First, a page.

Simplicity is definitely something that can drive a game along. If it's too challenging, then it restricts the entry of new players to the franchise; if it's too easy, then it drives away long time veterans. In terms of SSBM, it adeptly uses simplicity to furnish itself with a strong system of battle. In most fighting games, you are required to actually put in intense button combos to pull off moves-in this game you simply have to press a single button or two to pull off characters moves. I'll be really honest; this won't appeal to everyone, mainly because you can get through this game by simply mashing a button. I love games like Soul Caliber for the first reason in particular; I like to master those button combos. It is nice once in awhile to sit down and play this for fun, mainly because I can actually enjoy some quality time with my little brother. He's not exactly at the age yet where he can master intricate combos on a controller; heck, I wasn't until years later. The point is he can mash a button, and he can get used to the controls that this game has to offer. It's things like that that Nintendo truly takes advantage of-bringing the family together on all levels.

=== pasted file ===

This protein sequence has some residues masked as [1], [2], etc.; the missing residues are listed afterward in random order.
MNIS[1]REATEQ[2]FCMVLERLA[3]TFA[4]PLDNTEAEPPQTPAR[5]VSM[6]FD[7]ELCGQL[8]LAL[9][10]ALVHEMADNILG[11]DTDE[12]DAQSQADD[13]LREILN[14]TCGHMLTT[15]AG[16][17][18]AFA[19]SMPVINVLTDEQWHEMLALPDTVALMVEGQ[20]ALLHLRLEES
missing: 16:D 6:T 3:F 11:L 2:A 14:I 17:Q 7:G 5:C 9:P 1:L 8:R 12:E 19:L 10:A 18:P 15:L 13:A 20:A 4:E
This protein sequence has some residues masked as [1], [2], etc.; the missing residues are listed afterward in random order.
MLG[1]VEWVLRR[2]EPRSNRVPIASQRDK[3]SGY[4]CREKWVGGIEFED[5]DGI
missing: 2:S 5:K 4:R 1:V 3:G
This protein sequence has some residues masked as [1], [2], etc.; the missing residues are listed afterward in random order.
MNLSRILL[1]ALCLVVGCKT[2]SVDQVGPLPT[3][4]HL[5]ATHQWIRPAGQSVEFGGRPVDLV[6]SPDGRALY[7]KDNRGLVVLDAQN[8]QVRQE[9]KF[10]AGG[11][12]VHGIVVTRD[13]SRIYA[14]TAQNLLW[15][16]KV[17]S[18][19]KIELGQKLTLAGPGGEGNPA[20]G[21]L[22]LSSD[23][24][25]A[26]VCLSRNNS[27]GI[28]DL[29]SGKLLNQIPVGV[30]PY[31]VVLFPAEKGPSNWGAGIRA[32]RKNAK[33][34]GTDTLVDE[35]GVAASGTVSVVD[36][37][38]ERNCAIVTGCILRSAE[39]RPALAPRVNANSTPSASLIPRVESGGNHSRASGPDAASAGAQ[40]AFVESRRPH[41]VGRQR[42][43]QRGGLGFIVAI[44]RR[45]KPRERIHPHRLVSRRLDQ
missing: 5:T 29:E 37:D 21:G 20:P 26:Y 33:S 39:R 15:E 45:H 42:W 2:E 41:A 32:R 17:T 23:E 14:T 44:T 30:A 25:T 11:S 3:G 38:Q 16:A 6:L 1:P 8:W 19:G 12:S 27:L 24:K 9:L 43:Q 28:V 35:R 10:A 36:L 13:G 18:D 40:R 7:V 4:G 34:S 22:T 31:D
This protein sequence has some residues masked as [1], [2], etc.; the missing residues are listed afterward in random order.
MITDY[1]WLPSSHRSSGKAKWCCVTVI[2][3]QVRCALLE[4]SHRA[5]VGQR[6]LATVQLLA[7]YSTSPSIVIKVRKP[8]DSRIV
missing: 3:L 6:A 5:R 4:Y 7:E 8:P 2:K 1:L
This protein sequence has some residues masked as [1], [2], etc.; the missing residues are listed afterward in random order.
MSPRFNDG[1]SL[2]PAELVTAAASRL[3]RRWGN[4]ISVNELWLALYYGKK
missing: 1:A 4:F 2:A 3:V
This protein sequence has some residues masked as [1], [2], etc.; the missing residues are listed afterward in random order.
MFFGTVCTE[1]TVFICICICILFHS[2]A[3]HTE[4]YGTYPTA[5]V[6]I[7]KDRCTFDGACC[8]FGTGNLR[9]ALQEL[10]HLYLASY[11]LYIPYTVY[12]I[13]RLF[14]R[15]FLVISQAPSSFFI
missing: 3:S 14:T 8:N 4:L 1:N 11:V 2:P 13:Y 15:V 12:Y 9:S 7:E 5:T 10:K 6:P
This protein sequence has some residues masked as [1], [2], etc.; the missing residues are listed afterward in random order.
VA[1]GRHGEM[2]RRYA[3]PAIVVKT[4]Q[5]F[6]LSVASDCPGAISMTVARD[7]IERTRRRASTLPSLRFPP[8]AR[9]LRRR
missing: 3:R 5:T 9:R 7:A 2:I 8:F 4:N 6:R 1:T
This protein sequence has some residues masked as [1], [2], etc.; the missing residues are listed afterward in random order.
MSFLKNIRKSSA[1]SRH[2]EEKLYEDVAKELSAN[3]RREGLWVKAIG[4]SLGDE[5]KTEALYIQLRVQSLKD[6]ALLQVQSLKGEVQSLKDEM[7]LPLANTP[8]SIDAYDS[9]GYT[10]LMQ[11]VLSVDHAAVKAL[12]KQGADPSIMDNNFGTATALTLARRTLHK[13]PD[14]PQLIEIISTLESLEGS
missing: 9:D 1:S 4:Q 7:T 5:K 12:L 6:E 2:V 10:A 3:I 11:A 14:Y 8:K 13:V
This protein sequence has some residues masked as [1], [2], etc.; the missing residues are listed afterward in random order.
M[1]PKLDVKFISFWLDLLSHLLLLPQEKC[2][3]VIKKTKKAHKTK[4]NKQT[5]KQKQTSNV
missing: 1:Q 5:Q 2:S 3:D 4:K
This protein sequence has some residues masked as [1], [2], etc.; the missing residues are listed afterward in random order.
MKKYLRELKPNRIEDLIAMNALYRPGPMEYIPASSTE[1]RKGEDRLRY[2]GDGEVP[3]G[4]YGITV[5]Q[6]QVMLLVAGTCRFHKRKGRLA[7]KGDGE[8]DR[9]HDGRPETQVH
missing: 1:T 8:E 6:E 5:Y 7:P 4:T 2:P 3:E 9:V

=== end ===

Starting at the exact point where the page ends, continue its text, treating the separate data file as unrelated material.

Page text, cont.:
One big thing that caught my eye was the fact that they added in a new Adventure Mode. Have you ever wanted to travel the fields of the Mushroom Kingdom as Samus? Run a marathon on the Blue City race Track? They did this and more, and it truly catered to the fans. If you really pay attention, it is linear; but that's not the point. The point is that it adds more to the game than there already was. Previously, you had the ability to just play through the Classic Mode, something that allowed you to fight other characters in a match setting. Because of this, you don't have to all of the time; you have the ability to do other things. That's the point I'm trying to make-you can choose what you want to do.